Seattle Seahawks

Eddie Lacy looking like a steal for the Seahawks

Seattle Seahawks running back Eddie Lacy carries the ball during NFL football practice, Tuesday, June 6, 2017, in Renton, Wash. (AP Photo/Ted S. Warren)
AP Photo/Ted S. Warren

People were ready to throw in the towel when running back Eddie Lacy’s on-field production regressed and his weight progressed. There was genuine concern the former NFL Offensive Rookie of the Year was starting to like Chinese food more than he liked playing football.

How wrong they were.

The Seattle Seahawks were the team willing to take a gamble on the 26-year-old back in hopes of utilizing his size and power as replacement for Marshawn Lynch. With Lynch in the lineup, the Seahawks have long been one of the best rushing teams in the league, but after he “retired” last year, their rushing totals dipped to 25th in the league.

Then, Lacy somehow landed in their lap on a one-year, $4.2 million deal with $3 million guaranteed. It is basically a prove-it and incentive-laden deal that will allow Lacy to earn a respectable pay check, while also giving him an opportunity to play himself into an even bigger contract in 2018. He is still young enough to cash in on a blockbuster contract, if he shows any sign of being the running back he was his first two years in Green Bay.

“He’s really joined in. He’s been a really good addition,” Seahawks head coach Pete Carroll told The New Tribune’s Gregg Bell. “He’s been competing the whole time he’s been here, more so than anybody because he’s had a lot to overcome – some habits and lifestyle — to do what he’s done. He’s done a beautiful job. …We know he’s a good football player. We know he’s hard to play against. He’s got a nature about him that kind of sets the tone because he is so physical and he is so tough when he runs.”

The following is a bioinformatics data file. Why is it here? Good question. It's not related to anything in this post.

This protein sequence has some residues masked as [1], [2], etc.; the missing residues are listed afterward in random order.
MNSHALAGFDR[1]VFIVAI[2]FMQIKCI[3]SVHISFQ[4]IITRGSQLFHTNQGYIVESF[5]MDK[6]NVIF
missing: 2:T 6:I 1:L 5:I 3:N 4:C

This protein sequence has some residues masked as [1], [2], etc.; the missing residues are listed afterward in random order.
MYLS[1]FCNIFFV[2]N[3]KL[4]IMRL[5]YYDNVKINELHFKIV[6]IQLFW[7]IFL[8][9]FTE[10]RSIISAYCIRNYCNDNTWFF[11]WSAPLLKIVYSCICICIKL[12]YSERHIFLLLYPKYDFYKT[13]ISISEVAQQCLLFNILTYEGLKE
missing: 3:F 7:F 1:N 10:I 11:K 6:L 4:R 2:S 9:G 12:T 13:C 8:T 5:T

Lacy’s incentives are based on monthly weigh-ins throughout the year. The Seahawks are trying to encourage him to keep his weight under 250 pounds, and he has already earned two bonuses in May and June for nearing that mark.

It would seem as if Lacy is taking this opportunity very seriously. That could mean great things for an offense that looked completely out of its element when forced to lean solely on the throwing arm of quarterback Russell Wilson.

The Seahawks are generally a team that thrives on running the football and setting up the play-action pass, which Wilson is one of the best in the game at selling. Lacy’s mere presence in the backfield should generate some form of normalcy for the offense in 2017.

He came at the perfect price, and so far, he seems to be the perfect fit. The only thing left now is to produce.


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